|Ammakovil Thampuran :Thampuran
= king :
During the third century B.C. Emperor Asoka of the Mauryadynasty
sent monks to spread Buddhism to different parts of India,Sri Lanka,
Burma, even to Greece and Persia. Rock inscriptions madeby Asoka record
Kerala as Keralaputra which literally means Kerala'sson. Keralaputra
is a misnomer for Cheraputra. This corroborates themythical story
that Parasurama advised the Brahmin families hebrought from Aryapuram
in Bijapur district to hire Chera kings whoruled the adjoining country
for he believed that they would ruleimpartially.
Twenty-five Cheraman Perumals or kings ruled Kerala from 216to
428 A.D. Cranganore was their capital and their palace was at
Cheraman parambu (Cheraman's compound), site of the present AllalPerum-kovil-akam
pagoda within the great temple compound at
Thiruvanchikulam near Cranganore.
During the 11th century, a hundred-year war with the Cholas reduced
the Chera kingdom to petty principalities. Kerala split
into many chieftaincies, the prominent among them being that of
the Zamorin of Calicut in the north, Travancore in the south, and
in the middle.
At different times, the Pandyas of Madurai, the Cholas of Tanjore
and the King of Vijayanagar (in Mysore) conquered and held
sway over Kerala from time to time.
Foreign influence has also had a long history. When St. Thomas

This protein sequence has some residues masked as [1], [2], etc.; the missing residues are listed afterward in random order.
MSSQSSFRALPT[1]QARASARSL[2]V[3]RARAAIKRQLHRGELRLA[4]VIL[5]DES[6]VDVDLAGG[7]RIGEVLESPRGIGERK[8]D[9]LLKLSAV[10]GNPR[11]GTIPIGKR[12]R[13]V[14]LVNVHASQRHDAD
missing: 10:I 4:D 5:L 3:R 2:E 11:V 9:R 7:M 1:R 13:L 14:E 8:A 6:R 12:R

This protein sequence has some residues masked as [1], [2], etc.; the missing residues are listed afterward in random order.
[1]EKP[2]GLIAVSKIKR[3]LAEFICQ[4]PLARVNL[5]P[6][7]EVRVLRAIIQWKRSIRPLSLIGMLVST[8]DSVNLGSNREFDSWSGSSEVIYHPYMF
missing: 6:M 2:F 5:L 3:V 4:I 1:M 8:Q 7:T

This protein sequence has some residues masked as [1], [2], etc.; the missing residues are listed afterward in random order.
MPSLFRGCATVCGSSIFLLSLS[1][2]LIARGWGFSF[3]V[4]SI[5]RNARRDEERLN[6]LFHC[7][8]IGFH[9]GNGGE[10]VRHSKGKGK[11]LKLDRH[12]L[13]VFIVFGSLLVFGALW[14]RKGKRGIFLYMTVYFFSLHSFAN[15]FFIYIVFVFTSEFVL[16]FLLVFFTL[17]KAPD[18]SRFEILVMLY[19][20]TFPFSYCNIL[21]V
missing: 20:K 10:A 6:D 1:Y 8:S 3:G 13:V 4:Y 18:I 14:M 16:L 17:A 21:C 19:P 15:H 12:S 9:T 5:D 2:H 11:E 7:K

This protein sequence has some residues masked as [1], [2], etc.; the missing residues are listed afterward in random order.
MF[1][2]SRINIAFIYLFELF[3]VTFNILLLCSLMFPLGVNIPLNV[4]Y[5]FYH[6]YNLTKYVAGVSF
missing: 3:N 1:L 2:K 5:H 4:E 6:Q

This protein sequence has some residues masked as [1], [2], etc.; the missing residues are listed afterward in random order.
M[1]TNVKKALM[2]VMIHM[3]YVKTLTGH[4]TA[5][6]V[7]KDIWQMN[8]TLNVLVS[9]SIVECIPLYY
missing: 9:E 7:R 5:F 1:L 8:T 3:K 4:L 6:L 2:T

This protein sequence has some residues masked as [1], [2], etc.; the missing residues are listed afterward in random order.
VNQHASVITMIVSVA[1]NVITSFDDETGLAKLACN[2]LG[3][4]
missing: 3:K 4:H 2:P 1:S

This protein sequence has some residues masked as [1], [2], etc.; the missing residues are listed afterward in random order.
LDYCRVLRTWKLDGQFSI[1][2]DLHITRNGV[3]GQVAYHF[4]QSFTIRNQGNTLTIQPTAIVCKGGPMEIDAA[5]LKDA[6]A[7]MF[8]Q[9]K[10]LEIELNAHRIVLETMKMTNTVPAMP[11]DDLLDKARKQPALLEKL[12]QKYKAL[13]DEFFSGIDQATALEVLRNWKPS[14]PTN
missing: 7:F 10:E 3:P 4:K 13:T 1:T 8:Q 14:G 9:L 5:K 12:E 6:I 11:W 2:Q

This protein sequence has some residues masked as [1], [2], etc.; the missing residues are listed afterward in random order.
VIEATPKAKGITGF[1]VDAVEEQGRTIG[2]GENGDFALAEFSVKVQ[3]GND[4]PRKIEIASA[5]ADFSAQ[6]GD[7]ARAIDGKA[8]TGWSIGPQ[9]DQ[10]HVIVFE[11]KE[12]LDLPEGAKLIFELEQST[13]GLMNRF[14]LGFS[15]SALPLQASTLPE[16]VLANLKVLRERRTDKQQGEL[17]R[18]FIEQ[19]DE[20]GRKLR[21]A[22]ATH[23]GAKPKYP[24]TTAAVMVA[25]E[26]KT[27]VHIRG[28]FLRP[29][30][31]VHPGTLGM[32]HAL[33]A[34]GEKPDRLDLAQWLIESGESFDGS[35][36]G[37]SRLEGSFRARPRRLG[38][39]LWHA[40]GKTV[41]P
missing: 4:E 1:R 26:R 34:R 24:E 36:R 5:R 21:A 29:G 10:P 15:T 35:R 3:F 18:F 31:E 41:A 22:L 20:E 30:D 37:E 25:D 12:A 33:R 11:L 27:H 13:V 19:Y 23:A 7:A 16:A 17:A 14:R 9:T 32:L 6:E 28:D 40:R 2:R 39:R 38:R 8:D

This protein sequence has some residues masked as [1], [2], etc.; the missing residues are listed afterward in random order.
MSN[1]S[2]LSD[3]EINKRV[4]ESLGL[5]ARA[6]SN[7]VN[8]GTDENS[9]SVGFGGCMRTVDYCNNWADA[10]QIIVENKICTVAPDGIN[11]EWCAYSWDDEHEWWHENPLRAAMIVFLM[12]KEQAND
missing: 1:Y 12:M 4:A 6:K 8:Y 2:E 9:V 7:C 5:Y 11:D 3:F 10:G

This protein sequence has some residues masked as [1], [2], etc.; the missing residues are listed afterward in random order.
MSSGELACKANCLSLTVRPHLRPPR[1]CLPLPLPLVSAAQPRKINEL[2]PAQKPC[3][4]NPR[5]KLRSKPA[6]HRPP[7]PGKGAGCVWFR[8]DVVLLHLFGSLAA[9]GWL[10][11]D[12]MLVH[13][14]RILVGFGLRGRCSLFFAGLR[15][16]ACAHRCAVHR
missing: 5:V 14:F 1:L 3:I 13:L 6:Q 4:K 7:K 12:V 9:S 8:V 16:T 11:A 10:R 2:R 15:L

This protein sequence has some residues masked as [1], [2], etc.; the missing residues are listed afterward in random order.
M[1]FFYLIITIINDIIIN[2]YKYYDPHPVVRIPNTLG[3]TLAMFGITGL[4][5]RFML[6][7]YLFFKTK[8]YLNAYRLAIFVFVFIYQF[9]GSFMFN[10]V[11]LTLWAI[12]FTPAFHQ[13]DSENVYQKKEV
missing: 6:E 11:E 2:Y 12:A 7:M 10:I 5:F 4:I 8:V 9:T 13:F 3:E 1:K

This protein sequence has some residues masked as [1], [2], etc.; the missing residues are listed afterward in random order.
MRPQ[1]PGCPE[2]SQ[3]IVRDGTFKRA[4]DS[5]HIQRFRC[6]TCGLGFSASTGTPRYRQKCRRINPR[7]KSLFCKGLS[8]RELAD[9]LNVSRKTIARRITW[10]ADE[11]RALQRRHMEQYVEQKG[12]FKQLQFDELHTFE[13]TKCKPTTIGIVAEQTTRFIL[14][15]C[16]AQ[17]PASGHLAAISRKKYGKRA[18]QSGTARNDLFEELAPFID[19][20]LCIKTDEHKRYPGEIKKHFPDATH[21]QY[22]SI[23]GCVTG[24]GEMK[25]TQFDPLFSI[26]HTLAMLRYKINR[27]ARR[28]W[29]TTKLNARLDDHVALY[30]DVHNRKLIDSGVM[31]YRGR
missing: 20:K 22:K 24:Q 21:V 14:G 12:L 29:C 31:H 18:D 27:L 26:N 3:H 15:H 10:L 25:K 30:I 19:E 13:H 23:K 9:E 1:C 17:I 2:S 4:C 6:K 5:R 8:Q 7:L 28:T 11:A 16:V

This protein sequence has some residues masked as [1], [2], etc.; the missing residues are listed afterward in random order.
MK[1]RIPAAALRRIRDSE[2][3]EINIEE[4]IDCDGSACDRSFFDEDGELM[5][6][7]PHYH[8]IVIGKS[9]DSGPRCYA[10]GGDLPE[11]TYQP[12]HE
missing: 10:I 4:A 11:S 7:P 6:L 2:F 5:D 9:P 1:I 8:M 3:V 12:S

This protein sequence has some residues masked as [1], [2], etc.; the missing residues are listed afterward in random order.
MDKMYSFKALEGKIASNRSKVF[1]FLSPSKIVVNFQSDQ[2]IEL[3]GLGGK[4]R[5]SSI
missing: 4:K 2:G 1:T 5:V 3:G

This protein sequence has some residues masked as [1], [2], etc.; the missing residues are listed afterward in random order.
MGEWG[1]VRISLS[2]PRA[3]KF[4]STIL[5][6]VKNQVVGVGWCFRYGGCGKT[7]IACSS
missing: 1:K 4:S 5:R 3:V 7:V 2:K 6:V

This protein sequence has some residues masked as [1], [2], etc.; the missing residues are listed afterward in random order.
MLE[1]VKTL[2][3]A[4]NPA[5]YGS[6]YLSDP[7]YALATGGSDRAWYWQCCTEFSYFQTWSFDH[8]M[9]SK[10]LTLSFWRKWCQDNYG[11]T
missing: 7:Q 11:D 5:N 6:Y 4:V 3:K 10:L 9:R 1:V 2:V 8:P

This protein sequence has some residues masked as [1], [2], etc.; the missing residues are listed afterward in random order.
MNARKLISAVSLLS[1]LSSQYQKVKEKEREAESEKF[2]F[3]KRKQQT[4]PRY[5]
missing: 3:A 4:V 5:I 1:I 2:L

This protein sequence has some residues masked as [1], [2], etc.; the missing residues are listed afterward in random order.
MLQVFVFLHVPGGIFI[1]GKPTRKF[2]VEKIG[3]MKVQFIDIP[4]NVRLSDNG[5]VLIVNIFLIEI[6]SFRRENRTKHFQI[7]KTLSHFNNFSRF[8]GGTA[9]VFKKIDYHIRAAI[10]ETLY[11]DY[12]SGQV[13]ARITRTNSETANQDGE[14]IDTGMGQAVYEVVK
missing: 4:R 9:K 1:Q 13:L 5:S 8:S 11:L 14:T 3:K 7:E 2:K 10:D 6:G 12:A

arrived in Kerala in 52 A.D., there was a colony of Jews in
Muziris (Cranganore). In 345 A.D., four hundred Persian Christians
emigrated from Mesopotamia to escape the persecution of Sapor II.
They arrived in Cranganore under the leadership of one Kanaye Thomman
(Thomas of Cana) along with Bishop Joseph. In 823 A.D. more
Persian immigrants arrived in Quilon with Marwan Sabrisho, a merchant.
Two bishops, Mar Sapro and Mar Prodh came with him. They
were hospitably received by king Cheraman Perumal. Sabrisho built
a church in Quilon with grants from the Cheraman Perumal. These
special grants were recorded on five copper plates, three of which
are in the old seminary in Kottayam and two with the Metropolitan
King Udaya Marthanda Varma of Venad established a township in Kollam
(Quilon) in honour of the Persian immigrants and their endeavors.
He convened a grand assembly of learned men of his kingdom in Kollam
and established the Malayalam Era.
Another story about the origin of the Malayalam Era is that the
Marthanda Varma of Kulasekhara Dynasty, acquired such prominence
as Chera ruler that he promulgated the Malayalam Era in 825 A.D..
Until the eighth century, when the Kulasekhara Dynasty established
its control over Kerala, Tamil was the language of the
area. When Ravi Varma Kulasekhara of Travancore established his
rule over all of south India, Malayalam emerged as the language.
eighth and the ninth centuries A.D. were the sublime periods in
the history of Kerala, marking the advance of philosophy, fine arts,
dance, music, literature and education